By Mary G. Mazur
This biography spotlights the lifetime of a key chinese language highbrow, Wu Han, popular in China as a massive twentieth-century historian and democratic political determine. global recognition was once attracted to Wu within the mid-1960s because the first of Mao Zedong's pursuits within the Cultural Revolution. The biography locates Wu within the speedy alterations within the social and political atmosphere of his occasions, from the early years of the 20th century until eventually his loss of life in felony in 1969. With Wu Han's lifestyles because the concentration, the narrative bargains with the momentous adjustments in chinese language society and executive over the past century. Mazur bases the biographical account on huge interviewing in China, and penetrates very much deeper than the traditional perception of the shift from Nationalist to Communist regimes within the PRC. The complicated lifetime of Wu Han is of curiosity to expert and non-specialist readers alike, either end result of the large relevance of the ancient and political concerns he and people round him faced within the context of the days in China and due to the direct narrative biographical kind revealing the conflicts and intensity within the human state of affairs. Mazur relates Wu Han's lifestyles to the momentous adjustments and conflicts surging via chinese language society, with particular emphasis at the advanced position intellectuals have performed through the process swap.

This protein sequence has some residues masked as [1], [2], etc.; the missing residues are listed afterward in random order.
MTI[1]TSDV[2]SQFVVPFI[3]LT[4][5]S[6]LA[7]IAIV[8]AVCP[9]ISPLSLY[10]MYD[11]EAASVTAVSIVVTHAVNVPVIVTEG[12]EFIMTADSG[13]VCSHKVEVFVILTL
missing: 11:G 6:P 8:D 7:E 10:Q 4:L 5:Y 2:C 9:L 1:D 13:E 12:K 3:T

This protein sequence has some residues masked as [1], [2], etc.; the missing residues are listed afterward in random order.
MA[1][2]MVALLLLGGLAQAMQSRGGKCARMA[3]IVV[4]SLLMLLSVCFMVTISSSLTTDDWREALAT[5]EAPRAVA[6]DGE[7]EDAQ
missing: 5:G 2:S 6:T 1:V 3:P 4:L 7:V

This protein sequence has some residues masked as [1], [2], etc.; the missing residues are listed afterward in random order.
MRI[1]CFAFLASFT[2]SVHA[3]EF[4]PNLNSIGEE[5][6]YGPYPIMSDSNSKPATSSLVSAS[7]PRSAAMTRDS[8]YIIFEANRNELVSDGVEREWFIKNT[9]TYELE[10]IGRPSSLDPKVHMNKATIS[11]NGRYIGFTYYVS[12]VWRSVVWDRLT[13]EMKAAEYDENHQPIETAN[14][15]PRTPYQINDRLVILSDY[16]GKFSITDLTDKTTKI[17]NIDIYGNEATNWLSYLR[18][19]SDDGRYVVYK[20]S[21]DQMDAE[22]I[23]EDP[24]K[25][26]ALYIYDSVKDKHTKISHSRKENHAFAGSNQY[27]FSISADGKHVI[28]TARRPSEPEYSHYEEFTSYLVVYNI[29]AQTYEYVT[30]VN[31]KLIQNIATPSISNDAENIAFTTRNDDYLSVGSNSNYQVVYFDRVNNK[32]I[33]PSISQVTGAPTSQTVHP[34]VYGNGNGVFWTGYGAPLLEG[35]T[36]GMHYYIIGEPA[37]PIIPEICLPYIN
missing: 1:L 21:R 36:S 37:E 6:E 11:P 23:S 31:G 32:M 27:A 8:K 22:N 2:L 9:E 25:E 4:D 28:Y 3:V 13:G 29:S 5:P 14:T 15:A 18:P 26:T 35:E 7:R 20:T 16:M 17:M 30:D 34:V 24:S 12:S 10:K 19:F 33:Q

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Additional info for Wu Han, Historian: Son of China's Times
By the time Wu graduated from Qinghua National University in Beiping5 in 1934, at twenty-five already widely respected as a historian, he had been abruptly plunged into life as head of his family of mother, two sisters, and brother by his father’s death. Although as a young historian he was well beyond the swirling political currents of Republican China, nonetheless he was loyally conscious of his country. More immediate in his life, was the beginning of a love relationship with a young woman student.
Their stories of British and Japanese treatment of the Chinese incensed the listeners and anti-British and anti-Japanese feeling ran high. A demonstration and parade erupted spontaneously. The crowd broke into a tobacco shop selling British cigarettes, grabbed the cigarettes, and raced outside where they burned them in front of the large crowd. This agitation strengthened the student movement in Jinhua. Within a few months, an underground Chinese Communist Party (CCP) group was formally organized with about ten members, including middle school students, as an outgrowth of the May Thirtieth Association already organized.
1 In his criticism of Wu in May 1966, at the beginning of the Cultural Revolution, Mao Zedong attacked Wu’s essay deploring the neglect of the ancient primer that taught social values as it was used to teach children to read. 3 At the same time he was advocating the ancient primer for teaching knowledge and values, as vice mayor of Beijing, he was administering educational reform policy and, as historian, encouraging historical writing for popular audiences. 4 Wu knew the Classic by heart, having learned it at his father’s knee as a very young boy.